“Everyone will benefit from the BeLL project results” was the message at the policy debate organised in the framework of the Benefits of Lifelong Learning project (BeLL), which was held at the European Parliament on the 27 January 2014.
Representatives of EU institutions and the civil society welcomed the findings of the qualitative and quantitative research conducted in ten European countries. The results were presented by Dr. Marion Fleige (DIE Bonn, BeLL project coordinator) and Jyri Manninen (University of Eastern Finland, Finnish partner and initiator of the project).
“In the society we live in we desperately need benefits that go beyond the economic approach”, concluded Dr. Petri Mirala, advisor for the MEP Mitro Repo (S&D) in his opening remarks.
The BeLL study shows that participants in liberal adult education courses perceive multiple benefits which go beyond the individual level, showing benefits also on a communal and societal level. The BeLL research also demonstrates that people benefit from adult learning despite their social background. However, one of the most relevant results of the research is that lower educated people benefit more from their participation in adult learning, Jyri Manninen underlined.
“This is particularly valid in relation to learning motivation as well as health, family and work conditions of the survey participants. In that regard, liberal adult education can help people out of the ‘low-skilled trap’”, Mr. Manninen said.
Therefore, one of the BeLL policy recommendations invited policy-makers to reach out to low-skilled people. The focus was confirmed by the European Commission, DG EAC, representative Martina Ni Cheallaigh.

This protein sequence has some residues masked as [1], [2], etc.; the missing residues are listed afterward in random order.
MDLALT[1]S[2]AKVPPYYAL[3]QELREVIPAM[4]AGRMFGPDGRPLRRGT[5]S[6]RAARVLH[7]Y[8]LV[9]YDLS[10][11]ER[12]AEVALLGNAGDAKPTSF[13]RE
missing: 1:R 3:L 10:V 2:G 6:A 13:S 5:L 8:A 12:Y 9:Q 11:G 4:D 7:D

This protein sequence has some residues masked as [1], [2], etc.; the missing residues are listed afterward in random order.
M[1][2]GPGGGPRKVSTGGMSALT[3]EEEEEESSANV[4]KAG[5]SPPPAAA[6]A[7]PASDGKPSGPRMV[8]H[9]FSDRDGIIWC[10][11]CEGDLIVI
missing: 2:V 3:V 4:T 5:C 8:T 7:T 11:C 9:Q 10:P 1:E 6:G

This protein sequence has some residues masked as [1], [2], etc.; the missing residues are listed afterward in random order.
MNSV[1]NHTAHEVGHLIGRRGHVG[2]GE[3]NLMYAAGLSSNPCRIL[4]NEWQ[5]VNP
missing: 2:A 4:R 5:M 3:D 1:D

“In the future the policy emphasis will be on disadvantaged groups and the cooperation with civil society at different levels will be key for succeeding this task”, she stated.
The EC representative presented some key figures on participation in adult learning in the EU and the progresses so far in reaching the European Commission benchmark of 15 per cent of the adult population participating in adult education. Moreover, she showed the correlation between a high performance in PIAAC (the OECD Survey of Adults Skills) and the high participation in adult learning; as well as the provision of quality assurance systems in education.
When linking the result of the BeLL survey and PIAAC results, it is clear that adult education and its wider benefits may have the potential to contribute to improve the worrying situation of low basic skills levels in Europe.
The BeLL interviews show that even an art course can improve a person’s writing skills: “In technical terms if you like, all the courses I have taken, which are liberal arts, cultural sorts of things, they have all honed by writing skills, including the Open University course and the Spanish because you still have to write essays and things, so they have definitely honed my skills”, describes one learner.
Work-related benefits have been experienced by 47 percent of the interviewees who participated in adult learning activities. This is an important finding in relation to policy making and significance of increased investment in adult learning next to vocational training.
“BeLL research results are an important tool for advocacy and awareness raising activities on European and national level”, concluded EAEA’s Secretary-General Gina Ebner.
The Bell researchers stated that the important role of liberal adult education as part of Lifelong Learning systems should be better recognized at national and European policy level.
“Liberal adult education should be taken seriously”, Mr. Manninen emphasized.
The BeLL consortium calls on national policy makers to take a holistic approach to education systems, to invest in and support all forms of adult learning.
Text and photo: Francesca Operti